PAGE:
Everyone says that having a baby changes everything, and I believed it. I just didn’t realize how quickly things would change.
Over the past two years, I have made a lot of changes in my life from the way I eat and take care of my body to a focus on self-care and personal development. I am the healthiest I have ever been in my life – I exercise regularly, I take all the necessary supplements and eat a clean diet most of the time. All of it has been with the intention of getting my mind and body in the best place possible so that if we decided to have a baby one day, I’d be ready. Of course, no matter how much preparation you make, nothing can really prepare you for the changes of pregnancy.
These past six months have been a roller coaster of emotions and symptoms. I experienced terrible nausea and morning sickness that seemed to get worse each day until about 16 weeks. Despite knowing the likelihood of experiencing it, I didn’t expect it to be as bad as it was. Not only was I unable to eat the foods that normally made me feel healthy and strong, but I was stuck eating cereal and bagels for breakfast as they were the only things I could keep down. Coffee was out because I had read that caffeine can actually exacerbate morning sickness – even herbal teas were off limits unless I wanted it to come right back up. I was exhausted, I felt sick or “off” most of the time and just downright miserable.
This was supposed to be the happiest time of my life, right? So many women speak about how wonderful and amazing they felt being pregnant, but I just felt like I was doing everything wrong. I wasn’t eating as well as I wanted to, my energy levels had plummeted and I wasn’t working out as often as I hoped. I felt like I was failing. But the worst thing I felt was worry – a constant, nagging worry that followed me around all day long.
My mom used to tell me that it was a mother’s job to worry. For me, the worrying started from the very beginning – when we first started trying. Waiting to take the test, to see those two pink lines was torture. I’m hesitant to admit this because I know many people have had difficulty trying to conceive, but we were very fortunate to find out we were pregnant in our first month of trying. And while I am so incredibly thankful that it worked out well for us, I had managed to convince myself that we’d struggle. My mind automatically went to a negative place, focusing on all the possible things that could go wrong. Maybe it was because I have known so many people to struggle with trying to get pregnant. Maybe it was because my doctor went on and on about how long it could take and what my options were before I had even started trying. Whatever the reason was, the first month of my pregnancy (when I didn’t even know I was pregnant) was filled with emotional torture, stress and anxiety.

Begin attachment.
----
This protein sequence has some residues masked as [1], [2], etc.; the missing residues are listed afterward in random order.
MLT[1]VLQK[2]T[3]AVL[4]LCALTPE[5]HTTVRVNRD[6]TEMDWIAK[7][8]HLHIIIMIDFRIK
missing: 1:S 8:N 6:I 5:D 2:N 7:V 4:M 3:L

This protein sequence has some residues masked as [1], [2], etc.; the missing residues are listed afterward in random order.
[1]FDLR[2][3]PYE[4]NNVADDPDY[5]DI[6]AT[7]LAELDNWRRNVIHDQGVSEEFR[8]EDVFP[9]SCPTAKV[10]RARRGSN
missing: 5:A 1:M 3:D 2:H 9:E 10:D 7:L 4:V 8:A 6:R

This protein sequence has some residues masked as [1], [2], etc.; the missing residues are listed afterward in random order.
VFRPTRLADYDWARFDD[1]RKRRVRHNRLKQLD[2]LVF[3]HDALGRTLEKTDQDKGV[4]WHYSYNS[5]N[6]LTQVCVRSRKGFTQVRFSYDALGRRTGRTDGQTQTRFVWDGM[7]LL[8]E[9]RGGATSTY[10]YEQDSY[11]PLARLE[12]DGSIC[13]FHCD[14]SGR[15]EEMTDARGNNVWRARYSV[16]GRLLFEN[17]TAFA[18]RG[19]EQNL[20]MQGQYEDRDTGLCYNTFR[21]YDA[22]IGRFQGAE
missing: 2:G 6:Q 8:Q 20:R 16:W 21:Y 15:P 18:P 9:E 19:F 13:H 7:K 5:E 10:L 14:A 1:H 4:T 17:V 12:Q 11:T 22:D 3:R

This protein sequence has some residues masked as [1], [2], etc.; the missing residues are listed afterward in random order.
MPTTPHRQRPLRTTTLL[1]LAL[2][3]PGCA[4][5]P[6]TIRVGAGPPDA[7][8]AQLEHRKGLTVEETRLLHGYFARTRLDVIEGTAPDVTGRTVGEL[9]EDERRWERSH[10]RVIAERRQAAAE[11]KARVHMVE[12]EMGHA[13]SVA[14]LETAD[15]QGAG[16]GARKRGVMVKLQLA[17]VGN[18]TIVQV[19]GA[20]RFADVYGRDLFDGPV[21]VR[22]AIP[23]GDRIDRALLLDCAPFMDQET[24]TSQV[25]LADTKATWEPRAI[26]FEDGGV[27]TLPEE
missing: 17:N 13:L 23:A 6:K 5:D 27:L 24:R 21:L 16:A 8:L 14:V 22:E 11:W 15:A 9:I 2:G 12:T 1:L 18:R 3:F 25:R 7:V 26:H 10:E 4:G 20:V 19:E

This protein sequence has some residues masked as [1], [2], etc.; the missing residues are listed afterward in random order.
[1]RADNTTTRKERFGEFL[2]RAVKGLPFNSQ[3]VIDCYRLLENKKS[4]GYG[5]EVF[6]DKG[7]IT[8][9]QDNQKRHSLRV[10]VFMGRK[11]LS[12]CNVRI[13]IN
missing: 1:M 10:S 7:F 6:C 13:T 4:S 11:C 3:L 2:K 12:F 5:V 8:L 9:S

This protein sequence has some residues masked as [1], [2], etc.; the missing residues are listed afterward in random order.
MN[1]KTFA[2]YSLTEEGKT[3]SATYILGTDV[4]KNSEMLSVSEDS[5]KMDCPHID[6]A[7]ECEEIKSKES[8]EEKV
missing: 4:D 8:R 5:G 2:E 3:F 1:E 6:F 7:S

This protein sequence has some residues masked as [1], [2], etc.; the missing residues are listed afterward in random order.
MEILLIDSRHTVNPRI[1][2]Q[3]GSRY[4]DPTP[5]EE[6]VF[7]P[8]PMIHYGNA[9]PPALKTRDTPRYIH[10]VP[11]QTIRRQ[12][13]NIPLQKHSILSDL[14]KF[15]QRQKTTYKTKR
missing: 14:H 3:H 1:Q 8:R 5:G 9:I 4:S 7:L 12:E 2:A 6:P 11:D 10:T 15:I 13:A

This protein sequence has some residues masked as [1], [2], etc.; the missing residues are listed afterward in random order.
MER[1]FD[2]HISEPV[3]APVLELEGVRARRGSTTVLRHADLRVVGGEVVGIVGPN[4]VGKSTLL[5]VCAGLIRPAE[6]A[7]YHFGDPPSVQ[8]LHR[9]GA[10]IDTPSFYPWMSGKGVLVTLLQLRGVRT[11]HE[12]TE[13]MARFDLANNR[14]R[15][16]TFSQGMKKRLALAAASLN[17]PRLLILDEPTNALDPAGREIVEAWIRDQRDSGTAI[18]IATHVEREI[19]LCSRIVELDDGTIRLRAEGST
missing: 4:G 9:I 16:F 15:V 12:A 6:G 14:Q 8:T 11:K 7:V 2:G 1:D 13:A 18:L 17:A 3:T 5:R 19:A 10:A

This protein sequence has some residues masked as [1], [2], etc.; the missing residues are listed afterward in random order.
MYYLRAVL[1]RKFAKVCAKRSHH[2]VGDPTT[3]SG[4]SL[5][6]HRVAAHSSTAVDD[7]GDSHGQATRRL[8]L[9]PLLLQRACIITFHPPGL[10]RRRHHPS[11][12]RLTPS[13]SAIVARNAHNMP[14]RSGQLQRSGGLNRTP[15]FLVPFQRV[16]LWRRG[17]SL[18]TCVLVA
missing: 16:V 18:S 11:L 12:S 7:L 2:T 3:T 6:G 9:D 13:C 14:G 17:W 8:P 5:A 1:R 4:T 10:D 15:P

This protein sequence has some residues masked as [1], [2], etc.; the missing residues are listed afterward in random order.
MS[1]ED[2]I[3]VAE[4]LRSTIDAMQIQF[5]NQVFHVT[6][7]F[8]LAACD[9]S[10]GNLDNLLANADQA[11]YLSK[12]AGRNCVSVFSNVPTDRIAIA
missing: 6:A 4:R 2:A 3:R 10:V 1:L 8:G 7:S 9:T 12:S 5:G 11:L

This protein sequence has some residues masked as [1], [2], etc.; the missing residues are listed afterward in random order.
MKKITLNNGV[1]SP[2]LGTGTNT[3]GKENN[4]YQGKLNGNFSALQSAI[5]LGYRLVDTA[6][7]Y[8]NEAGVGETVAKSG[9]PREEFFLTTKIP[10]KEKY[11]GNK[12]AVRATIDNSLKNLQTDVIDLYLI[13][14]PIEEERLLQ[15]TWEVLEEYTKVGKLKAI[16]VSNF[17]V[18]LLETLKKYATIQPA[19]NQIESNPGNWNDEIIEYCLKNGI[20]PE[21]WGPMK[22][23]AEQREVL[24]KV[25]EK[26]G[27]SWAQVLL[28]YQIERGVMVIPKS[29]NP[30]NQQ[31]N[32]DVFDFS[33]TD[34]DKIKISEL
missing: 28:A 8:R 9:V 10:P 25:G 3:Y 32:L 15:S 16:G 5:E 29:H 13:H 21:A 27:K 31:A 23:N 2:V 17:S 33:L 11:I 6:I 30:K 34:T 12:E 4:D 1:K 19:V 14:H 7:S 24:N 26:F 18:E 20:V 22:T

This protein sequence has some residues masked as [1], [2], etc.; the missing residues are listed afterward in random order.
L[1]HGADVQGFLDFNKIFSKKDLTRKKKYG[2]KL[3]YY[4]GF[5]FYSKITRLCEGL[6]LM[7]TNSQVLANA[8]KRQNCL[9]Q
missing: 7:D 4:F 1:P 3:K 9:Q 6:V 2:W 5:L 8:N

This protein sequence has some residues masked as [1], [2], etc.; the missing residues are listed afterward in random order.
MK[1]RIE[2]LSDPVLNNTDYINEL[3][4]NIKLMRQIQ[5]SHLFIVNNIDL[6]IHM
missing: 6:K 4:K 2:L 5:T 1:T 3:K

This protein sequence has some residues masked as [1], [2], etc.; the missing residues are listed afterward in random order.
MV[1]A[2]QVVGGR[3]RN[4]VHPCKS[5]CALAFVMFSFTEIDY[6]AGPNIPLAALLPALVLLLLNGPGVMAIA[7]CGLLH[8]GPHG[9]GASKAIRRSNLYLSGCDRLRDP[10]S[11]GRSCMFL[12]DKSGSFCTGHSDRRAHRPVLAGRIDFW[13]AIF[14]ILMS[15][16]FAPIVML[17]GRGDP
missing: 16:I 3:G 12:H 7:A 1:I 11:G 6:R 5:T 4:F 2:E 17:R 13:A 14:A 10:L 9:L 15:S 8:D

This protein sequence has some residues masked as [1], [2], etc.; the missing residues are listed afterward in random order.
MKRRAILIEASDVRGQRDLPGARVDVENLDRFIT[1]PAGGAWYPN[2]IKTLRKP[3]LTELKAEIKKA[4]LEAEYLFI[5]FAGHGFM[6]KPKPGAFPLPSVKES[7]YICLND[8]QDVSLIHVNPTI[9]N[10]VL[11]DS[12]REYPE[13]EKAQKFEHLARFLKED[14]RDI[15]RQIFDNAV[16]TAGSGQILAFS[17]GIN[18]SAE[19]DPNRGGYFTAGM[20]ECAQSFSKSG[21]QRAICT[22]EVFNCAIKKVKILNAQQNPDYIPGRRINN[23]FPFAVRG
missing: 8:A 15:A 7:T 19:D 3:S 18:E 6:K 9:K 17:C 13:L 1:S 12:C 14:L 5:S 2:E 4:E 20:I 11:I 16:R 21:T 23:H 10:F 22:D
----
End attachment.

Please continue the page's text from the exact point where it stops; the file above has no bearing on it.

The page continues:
I thought that would go away once I found out I was pregnant, but it didn’t. Every cramp, or backache or strange sensation immediately sent my mind spinning to all the possible problems that could be happening. When we first saw our little baby on the ultrasound, heartbeat fluttering away, I waited for a wave of relief that never came. Surely, once I’m past the first trimester I’ll feel better, I thought, but even then, I still couldn’t shake this constant state of worry.
What is this feeling? I’ve felt worry in the past – worry about my job or family health issues – and, of course that was normal, but was this? In pregnancy, so much is new and unfamiliar, so it’s hard to know what is normal and what isn’t. I’m at the point now where I think it is safe to say that it’s perfectly normal to feel that nothing is “normal”. All I can do is remind myself to relax, practice self-care and have a little faith.
I’ll probably continue to worry for the rest of my pregnancy and even beyond once baby is here growing and changing day by day. Maybe my mom was right when she said it’s a mother’s job to worry. The only thing I know is that I refuse to let my worry to overshadow the immense amount of joy I feel when I feel baby moving inside of me, reacting to Mike’s touch or the sound of music playing.